Have you ever been riding along one of Minnesota’s beautiful bicycle trails when, thud, a jarring bump shakes your entire frame? Well, you’re not alone. Staff, board members and volunteers from Parks & Trails Council have been spending the summer out on the trails, feeling—and recording—these bumps ourselves.
As Minnesota’s bicycle trails age, trail maintenance has become a hot-button issue at the legislature. So much so that perhaps no other issue is more important to the long-term viability of Minnesota’s bicycle trails.
To begin addressing this challenge, our latest research project is assessing the condition of every mile of trail pavement in Minnesota’s State Trail System. Our assessment will provide managers, policy-makers, and trail users with a detailed, mile-by-mile snapshot of trail conditions across the entire state. This will be the first time such information is publicly available, and will be vital for understanding how much work is needed to get all of Minnesota’s trails in good shape.
We’re collecting three types of information: First, we’re taking the “old fashioned” approach of giving every mile a subjective rating between poor and excellent based on our experience from riding it. Second, we’re taking photos. And third, we’ve mounted iPhones on our bicycle handlebars to collect data on the force of vibration caused by bumps and depressions on the trail.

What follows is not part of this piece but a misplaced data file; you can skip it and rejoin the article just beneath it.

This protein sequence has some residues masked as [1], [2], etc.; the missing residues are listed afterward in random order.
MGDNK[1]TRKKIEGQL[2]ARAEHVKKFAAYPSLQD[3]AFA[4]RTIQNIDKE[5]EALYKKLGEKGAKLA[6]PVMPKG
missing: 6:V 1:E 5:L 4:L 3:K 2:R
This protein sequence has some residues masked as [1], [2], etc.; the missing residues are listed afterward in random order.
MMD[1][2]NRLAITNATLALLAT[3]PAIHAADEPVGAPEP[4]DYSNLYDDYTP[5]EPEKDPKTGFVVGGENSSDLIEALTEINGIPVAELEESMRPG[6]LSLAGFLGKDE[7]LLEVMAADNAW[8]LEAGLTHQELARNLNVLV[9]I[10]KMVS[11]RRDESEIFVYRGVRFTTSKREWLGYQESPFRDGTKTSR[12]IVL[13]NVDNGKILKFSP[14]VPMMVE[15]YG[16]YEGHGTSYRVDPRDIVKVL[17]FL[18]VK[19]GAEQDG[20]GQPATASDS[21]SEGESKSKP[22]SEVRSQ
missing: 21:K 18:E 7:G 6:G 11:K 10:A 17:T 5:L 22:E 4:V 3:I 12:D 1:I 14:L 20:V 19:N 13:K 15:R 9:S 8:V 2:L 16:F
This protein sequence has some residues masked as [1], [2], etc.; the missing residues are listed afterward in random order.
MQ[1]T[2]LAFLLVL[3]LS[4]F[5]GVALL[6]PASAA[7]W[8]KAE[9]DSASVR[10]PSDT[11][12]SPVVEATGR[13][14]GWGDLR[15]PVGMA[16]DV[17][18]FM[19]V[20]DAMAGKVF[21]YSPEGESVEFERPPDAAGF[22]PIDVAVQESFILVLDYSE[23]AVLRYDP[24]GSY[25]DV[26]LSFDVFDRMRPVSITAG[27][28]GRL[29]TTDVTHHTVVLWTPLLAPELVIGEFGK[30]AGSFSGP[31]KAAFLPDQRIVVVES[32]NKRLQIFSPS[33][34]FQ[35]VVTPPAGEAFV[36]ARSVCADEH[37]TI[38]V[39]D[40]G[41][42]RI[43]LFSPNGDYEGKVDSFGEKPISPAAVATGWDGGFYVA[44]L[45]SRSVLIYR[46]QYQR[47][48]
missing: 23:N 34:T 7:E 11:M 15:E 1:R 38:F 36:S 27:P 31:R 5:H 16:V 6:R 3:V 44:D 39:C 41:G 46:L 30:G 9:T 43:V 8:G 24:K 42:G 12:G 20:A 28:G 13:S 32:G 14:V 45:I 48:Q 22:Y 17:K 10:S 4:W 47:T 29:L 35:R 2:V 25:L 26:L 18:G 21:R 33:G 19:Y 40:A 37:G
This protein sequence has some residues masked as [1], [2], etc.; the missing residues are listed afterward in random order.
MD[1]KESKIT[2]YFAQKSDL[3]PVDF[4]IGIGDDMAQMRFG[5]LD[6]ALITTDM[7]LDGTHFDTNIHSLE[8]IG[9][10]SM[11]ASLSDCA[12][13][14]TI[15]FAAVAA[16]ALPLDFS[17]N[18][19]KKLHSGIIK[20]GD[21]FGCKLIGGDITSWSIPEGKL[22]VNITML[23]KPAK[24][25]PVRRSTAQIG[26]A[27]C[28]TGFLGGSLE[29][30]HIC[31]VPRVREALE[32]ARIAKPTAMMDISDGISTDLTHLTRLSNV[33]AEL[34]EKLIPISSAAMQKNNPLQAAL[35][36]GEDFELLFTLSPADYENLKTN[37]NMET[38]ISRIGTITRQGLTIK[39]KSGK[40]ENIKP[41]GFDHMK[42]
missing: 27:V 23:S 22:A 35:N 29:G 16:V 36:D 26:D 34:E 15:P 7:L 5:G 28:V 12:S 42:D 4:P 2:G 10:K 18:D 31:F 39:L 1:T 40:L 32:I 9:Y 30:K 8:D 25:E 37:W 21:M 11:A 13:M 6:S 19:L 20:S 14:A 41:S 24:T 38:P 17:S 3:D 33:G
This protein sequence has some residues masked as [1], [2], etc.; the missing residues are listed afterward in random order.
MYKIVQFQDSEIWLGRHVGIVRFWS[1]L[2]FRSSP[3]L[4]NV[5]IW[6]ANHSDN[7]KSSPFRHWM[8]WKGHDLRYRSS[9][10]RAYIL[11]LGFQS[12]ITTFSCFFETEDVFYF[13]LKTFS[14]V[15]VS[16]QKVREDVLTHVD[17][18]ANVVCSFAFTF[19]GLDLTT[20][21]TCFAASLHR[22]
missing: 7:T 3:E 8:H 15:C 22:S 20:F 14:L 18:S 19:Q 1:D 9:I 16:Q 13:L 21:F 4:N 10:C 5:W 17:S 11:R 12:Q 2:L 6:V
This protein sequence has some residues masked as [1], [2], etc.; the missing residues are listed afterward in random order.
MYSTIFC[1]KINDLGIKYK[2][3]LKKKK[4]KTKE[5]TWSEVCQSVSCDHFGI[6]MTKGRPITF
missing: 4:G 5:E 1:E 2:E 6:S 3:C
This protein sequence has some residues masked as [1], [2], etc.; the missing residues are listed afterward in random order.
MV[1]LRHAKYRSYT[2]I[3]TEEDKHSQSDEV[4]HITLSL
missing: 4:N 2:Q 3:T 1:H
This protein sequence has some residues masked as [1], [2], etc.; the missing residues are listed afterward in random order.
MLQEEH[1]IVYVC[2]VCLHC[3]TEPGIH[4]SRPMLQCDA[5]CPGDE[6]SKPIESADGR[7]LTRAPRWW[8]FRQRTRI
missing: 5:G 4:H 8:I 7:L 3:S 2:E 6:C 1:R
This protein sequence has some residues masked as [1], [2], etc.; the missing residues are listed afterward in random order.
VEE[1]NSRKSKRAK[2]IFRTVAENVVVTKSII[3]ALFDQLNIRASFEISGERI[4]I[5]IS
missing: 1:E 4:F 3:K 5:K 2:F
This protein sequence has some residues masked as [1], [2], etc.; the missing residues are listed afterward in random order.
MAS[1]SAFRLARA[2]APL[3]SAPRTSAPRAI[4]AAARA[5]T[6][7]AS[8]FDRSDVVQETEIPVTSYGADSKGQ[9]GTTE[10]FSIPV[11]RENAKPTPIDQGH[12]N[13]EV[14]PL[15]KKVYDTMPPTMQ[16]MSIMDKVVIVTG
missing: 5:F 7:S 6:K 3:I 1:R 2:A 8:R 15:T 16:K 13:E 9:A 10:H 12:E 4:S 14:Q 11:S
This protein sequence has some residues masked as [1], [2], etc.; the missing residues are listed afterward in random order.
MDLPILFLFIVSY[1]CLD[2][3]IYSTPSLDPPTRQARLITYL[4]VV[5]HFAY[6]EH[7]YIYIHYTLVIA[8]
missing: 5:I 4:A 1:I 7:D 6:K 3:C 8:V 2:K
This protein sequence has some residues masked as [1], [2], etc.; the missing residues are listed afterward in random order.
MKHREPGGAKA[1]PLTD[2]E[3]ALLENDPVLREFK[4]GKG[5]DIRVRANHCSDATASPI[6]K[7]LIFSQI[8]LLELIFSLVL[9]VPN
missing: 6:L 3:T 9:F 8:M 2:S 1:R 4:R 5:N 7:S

To our knowledge, this research is the first large-scale, system-wide effort using smartphones to collect objective data on trail pavement conditions.
Data collection started over the summer and is planned to go through October. To date, we’ve completed 430 miles of the roughly 600 miles in the state system. That amounts to over 1,200 photographs and over 330,000 data points logged on our iPhones.
In the coming month, we’ll crunch these numbers and pinpoint the locations in most need of repair. This data will also provide an overview of the system as a whole to help guide the development of trail maintenance plans.
Be on the lookout for our final report, which we expect to release in December.